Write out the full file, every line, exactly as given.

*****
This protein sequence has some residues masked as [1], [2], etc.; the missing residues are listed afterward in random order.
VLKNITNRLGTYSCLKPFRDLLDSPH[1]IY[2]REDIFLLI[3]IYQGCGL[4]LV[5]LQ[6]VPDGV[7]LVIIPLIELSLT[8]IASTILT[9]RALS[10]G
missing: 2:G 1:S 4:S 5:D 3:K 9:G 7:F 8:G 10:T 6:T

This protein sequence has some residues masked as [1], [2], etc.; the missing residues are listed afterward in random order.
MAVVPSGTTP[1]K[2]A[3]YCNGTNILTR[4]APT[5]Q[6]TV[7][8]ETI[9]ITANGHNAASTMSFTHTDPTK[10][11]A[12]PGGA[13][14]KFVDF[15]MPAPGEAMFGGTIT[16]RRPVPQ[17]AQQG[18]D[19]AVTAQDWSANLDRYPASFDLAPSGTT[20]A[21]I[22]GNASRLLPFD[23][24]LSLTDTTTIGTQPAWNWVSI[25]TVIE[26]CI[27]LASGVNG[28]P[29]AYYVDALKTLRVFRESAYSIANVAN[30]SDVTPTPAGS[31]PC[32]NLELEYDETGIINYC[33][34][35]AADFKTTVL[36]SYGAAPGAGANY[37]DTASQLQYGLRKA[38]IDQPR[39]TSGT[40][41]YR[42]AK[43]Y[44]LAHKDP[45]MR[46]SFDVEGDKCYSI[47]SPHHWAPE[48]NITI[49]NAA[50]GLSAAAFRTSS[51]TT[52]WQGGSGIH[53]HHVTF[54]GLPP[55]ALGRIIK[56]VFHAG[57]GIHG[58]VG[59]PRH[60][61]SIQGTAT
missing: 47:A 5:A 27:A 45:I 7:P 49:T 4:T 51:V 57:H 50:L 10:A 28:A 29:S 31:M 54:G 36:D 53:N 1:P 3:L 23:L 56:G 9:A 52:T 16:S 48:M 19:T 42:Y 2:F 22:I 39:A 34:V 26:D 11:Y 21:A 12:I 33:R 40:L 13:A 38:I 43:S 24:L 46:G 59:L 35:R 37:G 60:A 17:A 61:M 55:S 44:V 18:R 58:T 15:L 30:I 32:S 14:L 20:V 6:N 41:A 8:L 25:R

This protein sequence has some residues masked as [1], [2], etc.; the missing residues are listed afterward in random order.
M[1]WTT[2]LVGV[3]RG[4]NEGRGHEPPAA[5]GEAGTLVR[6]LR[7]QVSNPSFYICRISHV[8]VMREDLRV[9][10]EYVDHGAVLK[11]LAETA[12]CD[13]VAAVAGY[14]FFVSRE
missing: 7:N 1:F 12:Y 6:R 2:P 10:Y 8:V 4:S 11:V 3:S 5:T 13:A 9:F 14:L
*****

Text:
This protein sequence has some residues masked as [1], [2], etc.; the missing residues are listed afterward in random order.
VLKNITNRLGTYSCLKPFRDLLDSPH[1]IY[2]REDIFLLI[3]IYQGCGL[4]LV[5]LQ[6]VPDGV[7]LVIIPLIELSLT[8]IASTILT[9]RALS[10]G
missing: 2:G 1:S 4:S 5:D 3:K 9:G 7:F 8:G 10:T 6:T

This protein sequence has some residues masked as [1], [2], etc.; the missing residues are listed afterward in random order.
MAVVPSGTTP[1]K[2]A[3]YCNGTNILTR[4]APT[5]Q[6]TV[7][8]ETI[9]ITANGHNAASTMSFTHTDPTK[10][11]A[12]PGGA[13][14]KFVDF[15]MPAPGEAMFGGTIT[16]RRPVPQ[17]AQQG[18]D[19]AVTAQDWSANLDRYPASFDLAPSGTT[20]A[21]I[22]GNASRLLPFD[23][24]LSLTDTTTIGTQPAWNWVSI[25]TVIE[26]CI[27]LASGVNG[28]P[29]AYYVDALKTLRVFRESAYSIANVAN[30]SDVTPTPAGS[31]PC[32]NLELEYDETGIINYC[33][34][35]AADFKTTVL[36]SYGAAPGAGANY[37]DTASQLQYGLRKA[38]IDQPR[39]TSGT[40][41]YR[42]AK[43]Y[44]LAHKDP[45]MR[46]SFDVEGDKCYSI[47]SPHHWAPE[48]NITI[49]NAA[50]GLSAAAFRTSS[51]TT[52]WQGGSGIH[53]HHVTF[54]GLPP[55]ALGRIIK[56]VFHAG[57]GIHG[58]VG[59]PRH[60][61]SIQGTAT
missing: 47:A 5:A 27:A 45:I 7:P 49:T 4:T 51:V 57:H 50:L 10:A 28:A 29:S 31:M 54:G 36:D 53:N 1:P 3:L 23:L 56:G 9:A 52:T 16:S 48:M 19:T 42:Y 2:F 22:I 39:A 34:V 26:D 11:Y 21:A 12:I 33:R 40:L 13:A 38:I 43:S 24:L 46:G 59:L 35:R 37:G 60:A 17:A 61:M 55:S 44:V 18:R 58:T 15:L 30:I 32:S 14:L 20:V 6:N 41:A 8:L 25:R

This protein sequence has some residues masked as [1], [2], etc.; the missing residues are listed afterward in random order.
M[1]WTT[2]LVGV[3]RG[4]NEGRGHEPPAA[5]GEAGTLVR[6]LR[7]QVSNPSFYICRISHV[8]VMREDLRV[9][10]EYVDHGAVLK[11]LAETA[12]CD[13]VAAVAGY[14]FFVSRE
missing: 7:N 1:F 12:Y 6:R 2:P 10:Y 8:V 4:S 11:V 3:S 5:T 13:A 9:F 14:L